Day Without Art began on December 1st 1989 as the national day of action and mourning in response to the AIDS crisis.
To make the public aware that AIDS can touch everyone, and inspire positive action, some 800 U.S. art and AIDS groups participated in the first Day Without Art, shutting down museums, sending staff to volunteer at AIDS services, or sponsoring special exhibitions of work about AIDS. Since then, Day With(out) Art has grown into a collaborative project in which an estimated 8,000 national and international museums, galleries, art centers, AIDS Service Organizations, libraries, high schools and colleges take part.
In the past, Visual AIDS initiated public actions and programs, published an annual poster and copyright-free broadsides, and acted as press coordinator and clearing house for projects for Day Without Art / World AIDS Day. In 1997 we suggested Day Without Art become a Day WITH Art, to recognize and promote increased programming of cultural events that draw attention to the continuing pandemic. Though "the name was retained as a metaphor for the chilling possibility of a future day without art or artists", we added parentheses to the program title, Day With(out) Art, to highlight the proactive programming of art projects by artists living with HIV/AIDS, and art about AIDS, that were taking place around the world. It had become clear that active interventions within the annual program were far more effective than actions to negate or reduce the programs of cultural centers.
Suggestions: Day With(out) Art/AIDS Awareness
Video Screenings -- Host a movie or video screening, such as United In Anger: A History of ACT UP, We Were Here, How to Survive a Plague, Vito, Tongues Untied, or Last Address among others. Discuss the films afterwards. Curate your own short film series on youtube.
Exhibitions -- Organize an exhibition of artwork by an artist(s) living with HIV/AIDS or artwork related to current issues around HIV/AIDS to raise awareness. Exhibitions can be an open call for artwork or curated with a specific theme in mind. Visit our Artist Registry to see samples of work, or contact your local AIDS service organizations and ask if they have an artist workshops and if any of their members would be interested in participating. Be sure to consider how and where the artwork will be shown. If budget and security of the artwork is an issue, consider exhibiting posters, projecting slide or digital image, your host a "condom art" show, where participants decorate condom packages with paint, glitter, stickers, etc -- as a way to discuss safer sex practices.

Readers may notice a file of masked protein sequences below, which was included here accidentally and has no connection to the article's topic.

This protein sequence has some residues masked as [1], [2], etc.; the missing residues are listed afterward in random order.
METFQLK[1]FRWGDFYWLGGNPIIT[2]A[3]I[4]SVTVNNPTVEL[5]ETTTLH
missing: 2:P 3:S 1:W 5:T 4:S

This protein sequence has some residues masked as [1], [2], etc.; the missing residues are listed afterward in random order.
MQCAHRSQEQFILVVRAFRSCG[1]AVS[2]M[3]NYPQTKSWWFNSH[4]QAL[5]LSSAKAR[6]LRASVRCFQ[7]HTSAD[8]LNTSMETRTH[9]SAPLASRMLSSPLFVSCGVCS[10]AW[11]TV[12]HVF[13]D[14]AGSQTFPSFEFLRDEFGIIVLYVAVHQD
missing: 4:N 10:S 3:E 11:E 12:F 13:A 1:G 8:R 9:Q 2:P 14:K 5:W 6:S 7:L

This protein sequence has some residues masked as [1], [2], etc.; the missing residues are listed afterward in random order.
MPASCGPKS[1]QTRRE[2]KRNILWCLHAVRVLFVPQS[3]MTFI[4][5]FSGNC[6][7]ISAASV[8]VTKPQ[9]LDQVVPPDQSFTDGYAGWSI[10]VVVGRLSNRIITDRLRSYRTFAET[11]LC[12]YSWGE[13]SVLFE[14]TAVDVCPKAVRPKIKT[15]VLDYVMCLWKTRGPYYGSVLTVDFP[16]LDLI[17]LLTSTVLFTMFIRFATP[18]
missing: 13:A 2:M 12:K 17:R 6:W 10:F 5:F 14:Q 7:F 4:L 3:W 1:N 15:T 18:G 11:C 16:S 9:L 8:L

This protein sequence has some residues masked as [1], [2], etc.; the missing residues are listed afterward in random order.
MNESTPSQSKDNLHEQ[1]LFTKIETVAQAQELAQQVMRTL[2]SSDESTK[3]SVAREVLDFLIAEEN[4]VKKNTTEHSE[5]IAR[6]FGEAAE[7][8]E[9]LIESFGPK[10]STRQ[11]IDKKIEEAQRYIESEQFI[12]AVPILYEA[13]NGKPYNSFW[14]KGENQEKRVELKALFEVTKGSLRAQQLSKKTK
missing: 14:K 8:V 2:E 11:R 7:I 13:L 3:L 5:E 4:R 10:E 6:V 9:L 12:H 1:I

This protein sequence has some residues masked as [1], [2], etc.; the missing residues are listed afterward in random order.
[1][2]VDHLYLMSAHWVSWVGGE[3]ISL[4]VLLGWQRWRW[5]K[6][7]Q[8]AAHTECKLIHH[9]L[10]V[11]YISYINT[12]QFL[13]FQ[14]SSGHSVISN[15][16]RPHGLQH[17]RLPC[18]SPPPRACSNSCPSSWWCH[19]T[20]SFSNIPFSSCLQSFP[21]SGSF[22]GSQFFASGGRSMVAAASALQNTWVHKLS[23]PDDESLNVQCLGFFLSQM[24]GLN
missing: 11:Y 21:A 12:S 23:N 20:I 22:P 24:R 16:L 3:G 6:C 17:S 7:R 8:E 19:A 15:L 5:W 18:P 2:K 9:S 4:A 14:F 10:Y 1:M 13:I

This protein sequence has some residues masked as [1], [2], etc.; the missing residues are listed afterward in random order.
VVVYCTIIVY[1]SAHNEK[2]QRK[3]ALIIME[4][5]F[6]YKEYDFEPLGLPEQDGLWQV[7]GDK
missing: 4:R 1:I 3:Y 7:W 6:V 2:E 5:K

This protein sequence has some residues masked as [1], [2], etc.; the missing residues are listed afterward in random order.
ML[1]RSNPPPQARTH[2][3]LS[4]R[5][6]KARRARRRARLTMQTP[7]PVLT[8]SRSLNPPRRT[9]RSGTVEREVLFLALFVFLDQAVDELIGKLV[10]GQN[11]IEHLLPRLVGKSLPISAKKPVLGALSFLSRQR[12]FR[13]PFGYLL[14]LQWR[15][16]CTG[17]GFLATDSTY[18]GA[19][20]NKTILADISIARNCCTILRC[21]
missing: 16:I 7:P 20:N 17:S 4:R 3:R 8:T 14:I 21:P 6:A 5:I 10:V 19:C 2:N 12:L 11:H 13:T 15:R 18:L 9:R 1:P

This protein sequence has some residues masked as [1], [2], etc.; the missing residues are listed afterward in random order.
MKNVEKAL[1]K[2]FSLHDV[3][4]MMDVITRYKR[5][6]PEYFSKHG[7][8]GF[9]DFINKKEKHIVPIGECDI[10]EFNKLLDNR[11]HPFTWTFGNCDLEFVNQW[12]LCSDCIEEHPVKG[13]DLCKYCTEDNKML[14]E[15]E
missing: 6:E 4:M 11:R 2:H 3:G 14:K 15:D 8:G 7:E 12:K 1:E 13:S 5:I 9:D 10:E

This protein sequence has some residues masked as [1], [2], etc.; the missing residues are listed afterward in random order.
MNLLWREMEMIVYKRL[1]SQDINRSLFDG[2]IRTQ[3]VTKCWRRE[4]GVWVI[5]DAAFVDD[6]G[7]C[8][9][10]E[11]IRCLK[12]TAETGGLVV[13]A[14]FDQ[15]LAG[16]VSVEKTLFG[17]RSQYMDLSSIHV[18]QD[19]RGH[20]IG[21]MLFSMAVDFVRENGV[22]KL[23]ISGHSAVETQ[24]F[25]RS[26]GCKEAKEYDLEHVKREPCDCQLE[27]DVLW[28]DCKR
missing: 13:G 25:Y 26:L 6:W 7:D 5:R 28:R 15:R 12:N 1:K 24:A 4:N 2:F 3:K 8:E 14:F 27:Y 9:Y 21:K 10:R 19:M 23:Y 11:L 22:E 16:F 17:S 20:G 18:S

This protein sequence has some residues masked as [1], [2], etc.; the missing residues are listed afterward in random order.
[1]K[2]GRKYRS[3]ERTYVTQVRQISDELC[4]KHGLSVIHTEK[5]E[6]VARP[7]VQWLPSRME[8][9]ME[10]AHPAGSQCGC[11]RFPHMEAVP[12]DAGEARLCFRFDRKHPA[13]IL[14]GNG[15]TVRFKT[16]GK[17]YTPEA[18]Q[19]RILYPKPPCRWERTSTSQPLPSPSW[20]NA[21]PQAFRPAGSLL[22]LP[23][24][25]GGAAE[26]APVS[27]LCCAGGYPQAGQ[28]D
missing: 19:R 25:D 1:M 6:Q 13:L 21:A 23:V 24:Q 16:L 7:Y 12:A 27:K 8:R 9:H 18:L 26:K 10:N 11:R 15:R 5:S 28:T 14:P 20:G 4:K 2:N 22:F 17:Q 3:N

Artist's Talk or Workshop -- Invite an artist living with HIV/AIDS to speak or lead a workshop at your school, gallery, or art center. Artist can speak about his/her artwork, present slides or host a workshop. Visit our Artist Registry for examples of artwork and contact info or contact Visual AIDS for suggestions on artists in your area.
Posters & Graphics -- Design a posters or a banner for display or distribution. Posters can be created by individual artists or by groups in a classroom or workshop. Large posters can be displayed outdoors, in public place, or in galleries, hallways, AIDS service organizations, schools, etc. Smaller posters can be photocopied and distributed widely. Posters can be designed as a graphic design project or artist workshop. T-shirts, sticker or other items can also be designed, worn and shared. For examples of AIDS posters and graphics, see Gran Fury, Poster Virus, The Stigma Project, Visual AIDS Print+, Graphic Intervention.
Red Ribbon Bee -- Create a ribbon bee, were people can gather to cut, fold and make red ribbon pins to wear and share. Ribbon bees are also a great format to share information about HIV, open dialogs around sex education, HIV criminalization, access to health care, PEP & PrEP, testing, disclosure, and the global AIDS crisis. Click here for more info on how to create your own ribbon bee.
Social Media -- Create an online campaign for Facebook, Twitter, Tumblr, Instagram, etc. Create your own AIDS awareness meme, and ask your friend to post and share.
School / Classroom -- Discuss the work and lives of HIV+ artists, writers, musicians, performers, and activists. Remember those that have died of AIDS, and discuss what work or issues they would be working on today. Create assignments or projects that encourage researching individuals along with current demographic information about HIV/AIDS.
Action -- Plan an action/observance in your workplace, classroom, or neighborhood specific to your community. you can organize a Ribbon Bee and distribute Red Ribbons with current HIV statistics; Organize a clothing or food drive for your local AIDS service organization; Start an AIDS fundraiser for your local AIDS Service Organization (bake sale, art auction, or even a small dinner party); Organize a rally, candlelight vigil or moment of silence; Post flyer or poster in your neighborhood to raise awareness; Create a names memorial wall; Contact your local politician and let them know you support more AIDS related funding and services; Set up a special display of books and resource materials about HIV/AIDS at your local library; Encourage HIV testing; Distribute free condoms; Volunteer or make a donation to your local AIDS service organization.